112 Examining Diurnal Variability across the Equatorial Pacific Basin associated with ENSO

Monday, 8 January 2018
Exhibit Hall 3 (ACC) (Austin, Texas)
Tony O. Hurt Jr., Significant Opportunities in Atmospheric Research and Science, Boulder, CO; and N. Sakaeda, J. Dias, and G. N. Kiladis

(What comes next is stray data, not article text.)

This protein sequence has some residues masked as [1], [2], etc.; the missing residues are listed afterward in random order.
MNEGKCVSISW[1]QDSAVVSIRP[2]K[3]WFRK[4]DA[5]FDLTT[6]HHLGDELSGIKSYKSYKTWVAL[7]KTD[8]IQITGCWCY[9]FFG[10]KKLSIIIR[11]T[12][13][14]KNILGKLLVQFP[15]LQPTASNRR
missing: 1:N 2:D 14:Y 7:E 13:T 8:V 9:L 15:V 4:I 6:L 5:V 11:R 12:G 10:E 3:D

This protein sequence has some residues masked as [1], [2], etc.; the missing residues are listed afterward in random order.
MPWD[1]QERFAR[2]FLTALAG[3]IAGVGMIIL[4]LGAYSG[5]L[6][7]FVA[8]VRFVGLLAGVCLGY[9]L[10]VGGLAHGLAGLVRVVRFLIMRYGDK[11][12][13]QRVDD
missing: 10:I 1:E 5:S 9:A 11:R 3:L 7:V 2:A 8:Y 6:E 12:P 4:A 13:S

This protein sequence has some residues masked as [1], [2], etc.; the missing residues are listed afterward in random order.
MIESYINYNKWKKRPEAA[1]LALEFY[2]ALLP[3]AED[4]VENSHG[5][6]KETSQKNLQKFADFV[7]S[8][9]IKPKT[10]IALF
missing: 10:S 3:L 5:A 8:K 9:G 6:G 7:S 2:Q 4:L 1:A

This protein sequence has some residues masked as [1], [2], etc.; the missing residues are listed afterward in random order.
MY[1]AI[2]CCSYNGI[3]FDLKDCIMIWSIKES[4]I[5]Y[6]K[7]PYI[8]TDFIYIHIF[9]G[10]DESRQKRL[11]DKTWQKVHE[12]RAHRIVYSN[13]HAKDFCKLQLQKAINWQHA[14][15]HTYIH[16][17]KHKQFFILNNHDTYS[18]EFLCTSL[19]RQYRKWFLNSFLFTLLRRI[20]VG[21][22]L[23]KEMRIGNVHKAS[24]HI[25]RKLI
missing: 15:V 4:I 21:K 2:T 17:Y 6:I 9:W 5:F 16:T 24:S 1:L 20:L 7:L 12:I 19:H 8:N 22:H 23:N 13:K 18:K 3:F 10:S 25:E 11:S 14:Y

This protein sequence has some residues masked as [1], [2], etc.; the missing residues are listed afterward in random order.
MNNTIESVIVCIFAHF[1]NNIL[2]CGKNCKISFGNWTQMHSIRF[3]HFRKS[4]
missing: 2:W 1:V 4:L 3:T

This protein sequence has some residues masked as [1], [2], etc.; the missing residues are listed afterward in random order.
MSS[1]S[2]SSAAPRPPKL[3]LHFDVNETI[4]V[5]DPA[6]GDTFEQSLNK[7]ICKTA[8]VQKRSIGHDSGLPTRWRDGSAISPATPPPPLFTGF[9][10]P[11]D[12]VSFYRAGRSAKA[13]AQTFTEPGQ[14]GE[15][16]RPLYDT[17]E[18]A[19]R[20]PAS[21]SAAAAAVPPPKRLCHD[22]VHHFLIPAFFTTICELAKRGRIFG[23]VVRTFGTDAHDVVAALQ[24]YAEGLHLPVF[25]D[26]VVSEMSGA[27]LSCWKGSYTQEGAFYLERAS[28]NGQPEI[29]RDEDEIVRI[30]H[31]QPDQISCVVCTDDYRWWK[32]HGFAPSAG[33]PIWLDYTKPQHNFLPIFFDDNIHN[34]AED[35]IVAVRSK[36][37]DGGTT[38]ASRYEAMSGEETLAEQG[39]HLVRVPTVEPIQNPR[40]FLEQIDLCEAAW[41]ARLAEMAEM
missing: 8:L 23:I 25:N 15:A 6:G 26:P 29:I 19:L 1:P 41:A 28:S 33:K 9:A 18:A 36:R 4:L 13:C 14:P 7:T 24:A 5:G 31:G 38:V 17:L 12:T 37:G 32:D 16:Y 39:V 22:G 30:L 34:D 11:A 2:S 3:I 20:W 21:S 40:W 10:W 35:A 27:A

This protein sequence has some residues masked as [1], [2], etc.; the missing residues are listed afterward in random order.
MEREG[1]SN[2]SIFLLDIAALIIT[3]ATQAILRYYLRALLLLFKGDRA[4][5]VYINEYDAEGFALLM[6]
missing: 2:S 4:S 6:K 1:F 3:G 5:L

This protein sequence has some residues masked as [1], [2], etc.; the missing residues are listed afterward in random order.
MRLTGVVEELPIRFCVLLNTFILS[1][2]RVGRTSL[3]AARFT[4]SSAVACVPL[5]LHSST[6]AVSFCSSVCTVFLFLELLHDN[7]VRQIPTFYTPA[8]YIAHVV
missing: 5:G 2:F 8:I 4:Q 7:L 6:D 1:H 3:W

Many questions remain regarding driving mechanisms behind the diurnal cycle across ocean basins and factors that influence it. This study utilizes buoy data to examine diurnal variability of rainfall across the equatorial Pacific basin during the December through February (DJF) seasonal period from 1998 through 2012. Daily mean, diurnal amplitude and phase were calculated for rainfall data assessment and their variability with ENSO phases were examined using composites and probability distributions. Air and sea-surface temperature, relative humidity and surface winds were similarly examined to evaluate potential relationship with the diurnal variability of rainfall. Buoy data were assessed against results from a previous study that performed similar diurnal variability analysis through use of TRMM 3B42 rainfall data. Analysis indicated increased frequency of heavier rainfall during ENSO warm phase (El Niño) events, suggested by larger diurnal amplitude and greater variability in observed rainfall rates across the central Pacific basin. Associated with the increased diurnal amplitude of rainfall rates during El Niño, the diurnal amplitudes of relative humidity and surface winds also increased, while the diurnal amplitudes of air temperature and sea-surface temperature decreased. Observed variability of atmospheric variables was primarily diurnal, although surface pressure and near-surface winds exhibited a semi-diurnal phase signal.
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